Aluminum Reusable Bottles are the Best Option for a Circular Economy
We need immediate changes to curb the path of destruction we’re leaving and to make sure our children have a safer future. The great thing is, these solutions already exists - PATHWATER is solving this dilemma. While it’s great for those who can afford fancy reusable Yeti’s and Larq bottles, PATHWATER combines reusability with affordability and accessibility by offering an aluminum bottle that nearly anyone can afford, can be found in a growing list of locations, and which can be reused infinitely, and is 100% recyclable. Unlike any other bottled water on the market today, PATHWATER is the only brand that offers entryway into a true circular economy.
Taking political action to demand a true circular economy from lawmakers
It’s time to work with our lawmakers to create systemic changes. Starting with making these California bills stronger before implementation; AB1080 and SB54 can use your input. We would all benefit by telling Governor Gavin Newsom that we would like to see all single-use plastic banned and replaced with responsible, reusable, healthier packaging.
To make things easier, we prepared some talking points that can help you contact Gavin Newsom about what we should do about our plastic crisis. If we all took 5 minutes to call, then write and mail a letter, Gov. Newsome will have to answer our questions and make changes. You can even go the extra mile to contact media and tell them that you’re happy there’s policy around single-use plastic, but it needs to include single-use PET plastic bottles and the dates must be sooner, rather than later.
Talking points for making plastic policy in CA stronger:
- We cannot wait until 2030 to correct our plastic crisis
- If Coca Cola brings in 100 cases of Dasani water, ONLY 20 cases need to be recycled by 2024 if these laws lass. This is not acceptable, and we need another law that bans single-use PET plastic bottles
- The petrochemical industry is poised to invest billions in expanding plastic production by 40% in the next few decades - this not okay
- Why are we calling plastics recyclable when it ALWAYS gets downcycled and eventually thrown out ending in our oceans, landfills, incinerated, and increasingly found as microplastic in our bodies - enough to produce 1 credit card every week, per person?
- Plastic will outweigh fish in our oceans by 2050
- San Francisco Airport is banning all single-use plastic bottled water, including Tetra Paks, and all beverage containers with unsubstantiated sustainability claims and replacing them with glass, aluminum, and other metals for reusable and truly recyclable options. For my future and the future of our children, we must adopt full scope solutions that don’t let a back door open for big oil and plastic, like the policy from San Francisco and SFO airport that offers real solutions.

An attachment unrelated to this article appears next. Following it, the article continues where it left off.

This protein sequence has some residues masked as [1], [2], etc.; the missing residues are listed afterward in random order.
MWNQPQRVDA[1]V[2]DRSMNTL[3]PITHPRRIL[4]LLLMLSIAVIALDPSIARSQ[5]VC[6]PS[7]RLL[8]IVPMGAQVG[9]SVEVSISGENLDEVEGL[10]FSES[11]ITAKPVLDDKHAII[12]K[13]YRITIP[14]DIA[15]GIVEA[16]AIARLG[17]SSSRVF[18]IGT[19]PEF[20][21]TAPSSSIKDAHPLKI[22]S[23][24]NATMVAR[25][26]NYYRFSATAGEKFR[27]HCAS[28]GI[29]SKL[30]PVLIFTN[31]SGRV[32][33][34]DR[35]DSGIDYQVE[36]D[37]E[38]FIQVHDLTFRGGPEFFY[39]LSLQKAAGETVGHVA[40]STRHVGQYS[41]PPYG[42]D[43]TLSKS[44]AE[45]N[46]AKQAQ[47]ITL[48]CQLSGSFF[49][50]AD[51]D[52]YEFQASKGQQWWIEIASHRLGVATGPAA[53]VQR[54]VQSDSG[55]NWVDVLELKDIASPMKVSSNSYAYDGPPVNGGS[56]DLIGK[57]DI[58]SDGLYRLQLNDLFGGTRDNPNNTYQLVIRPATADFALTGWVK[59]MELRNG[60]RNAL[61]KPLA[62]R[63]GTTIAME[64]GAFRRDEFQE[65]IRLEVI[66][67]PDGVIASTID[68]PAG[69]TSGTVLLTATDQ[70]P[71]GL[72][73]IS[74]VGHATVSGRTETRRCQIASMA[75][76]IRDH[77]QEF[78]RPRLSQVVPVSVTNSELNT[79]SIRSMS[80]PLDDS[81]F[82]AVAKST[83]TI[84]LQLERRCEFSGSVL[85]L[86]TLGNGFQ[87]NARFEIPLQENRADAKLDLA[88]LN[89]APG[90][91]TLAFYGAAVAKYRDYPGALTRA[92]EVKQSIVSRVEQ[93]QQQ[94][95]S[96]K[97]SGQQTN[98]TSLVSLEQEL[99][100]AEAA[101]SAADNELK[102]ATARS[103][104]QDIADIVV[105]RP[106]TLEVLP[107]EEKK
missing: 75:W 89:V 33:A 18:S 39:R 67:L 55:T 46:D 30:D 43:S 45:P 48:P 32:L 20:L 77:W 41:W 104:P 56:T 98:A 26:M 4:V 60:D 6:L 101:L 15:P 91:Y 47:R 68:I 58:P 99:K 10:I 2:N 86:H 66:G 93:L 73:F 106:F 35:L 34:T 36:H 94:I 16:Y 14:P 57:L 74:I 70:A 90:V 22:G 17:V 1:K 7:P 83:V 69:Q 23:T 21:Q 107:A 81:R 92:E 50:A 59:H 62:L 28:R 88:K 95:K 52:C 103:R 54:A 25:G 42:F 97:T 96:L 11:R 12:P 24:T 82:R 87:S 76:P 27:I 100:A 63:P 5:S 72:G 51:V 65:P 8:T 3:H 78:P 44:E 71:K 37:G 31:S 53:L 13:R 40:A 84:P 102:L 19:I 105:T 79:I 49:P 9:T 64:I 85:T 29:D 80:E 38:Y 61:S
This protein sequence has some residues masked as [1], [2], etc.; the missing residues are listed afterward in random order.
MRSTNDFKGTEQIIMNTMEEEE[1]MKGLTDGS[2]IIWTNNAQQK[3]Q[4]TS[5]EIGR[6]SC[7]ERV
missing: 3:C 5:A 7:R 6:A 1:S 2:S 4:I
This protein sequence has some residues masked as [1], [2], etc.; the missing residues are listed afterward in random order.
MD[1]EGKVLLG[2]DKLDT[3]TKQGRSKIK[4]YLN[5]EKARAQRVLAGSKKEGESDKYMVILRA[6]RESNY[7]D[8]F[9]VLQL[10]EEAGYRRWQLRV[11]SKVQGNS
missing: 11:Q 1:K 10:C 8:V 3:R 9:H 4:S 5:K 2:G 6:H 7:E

- California needs to ban single-use PET plastic bottles when addressing single-use plastic. PET is not truly recyclable, while aluminum and glass are. We must act now and not allow our plastic laws to be mishandled. They must be strict, and they must act fast.
Governor Gavin Newsom
1303 10th Street, Suite 1173
Sacramento, CA 95814
Phone: (916) 445-2841
Fax: (916) 558-3160
Lorena Gonzalez Fletcher
Author of AB1080
State Representative - California Assembly District 80
1303 Tenth Street
Sacramento, CA 95814
Phone: (916) 319-2080
Fax: (916) 319-2180
1350 Front Street
San Diego, CA 92101
Phone: (619) 338-8090
Fax: (619) 338-8099
Ben Allen - (D) California
Author of SB54
State Senator - California Senate District 26
2512 Artesia Boulevard
Redondo Beach, CA 90278-3279
Phone: (310) 318-6994
Fax: (310) 318-6733
1303 Tenth Street
Sacramento, CA 95814-4900
Phone: (916) 651-4026
Fax: (916) 651-4926
Sustainable packaging means using materials that are truly recyclable, but more importantly, reusable, and help us cut down on waste. Aluminum is 100% recyclable and can be used as a 100% reusable packaging option, along with glass and other metal. California can be a true leader in sustainable solutions and needs to be a part of introducing what the real circular economy will look like - not just in words but in cradle-to-cradle practice. A solution that can bump up the process and speed up the current timelines for single-use plastic beverages. K-12 students, high school, and college students are asking adults to care about their future. Let’s get REUSE and real 100% recyclability into our plastic laws this year. We can do this!
Conclusion - REUSE, REUSE, REUSE and hold all single-use plastic, please
In California, less than 15% of single-use plastic is “recycled,” and it will cost more than $2 billion a year to clean up the plastic trash and pollution in California alone according to Senator Ben Allen (D-Santa Monica) and Assemblywoman Lorena Gonzalez (D- San Diego). Senators Allen and Gonzalez are working hard to reduce plastic pollution through AB1080 and SB54, and we should all applaud these efforts. However, one major point we all have to remember every day is that “if we do not want waste, then we shouldn’t make waste,” as Ali Orabi, Co-founder and V.P. of Marketing at PATHWATER reminds us.